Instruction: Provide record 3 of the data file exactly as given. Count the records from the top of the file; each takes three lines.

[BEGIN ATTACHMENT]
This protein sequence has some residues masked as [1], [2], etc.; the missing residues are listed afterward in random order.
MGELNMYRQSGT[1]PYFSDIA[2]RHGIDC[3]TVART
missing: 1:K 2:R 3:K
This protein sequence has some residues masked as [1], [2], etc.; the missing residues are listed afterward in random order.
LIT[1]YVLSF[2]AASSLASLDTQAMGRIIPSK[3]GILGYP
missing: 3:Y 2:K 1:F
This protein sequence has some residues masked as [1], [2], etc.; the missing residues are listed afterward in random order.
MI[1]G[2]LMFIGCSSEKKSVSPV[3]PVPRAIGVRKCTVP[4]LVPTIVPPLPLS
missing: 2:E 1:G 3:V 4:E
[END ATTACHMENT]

This protein sequence has some residues masked as [1], [2], etc.; the missing residues are listed afterward in random order.
MI[1]G[2]LMFIGCSSEKKSVSPV[3]PVPRAIGVRKCTVP[4]LVPTIVPPLPLS
missing: 2:E 1:G 3:V 4:E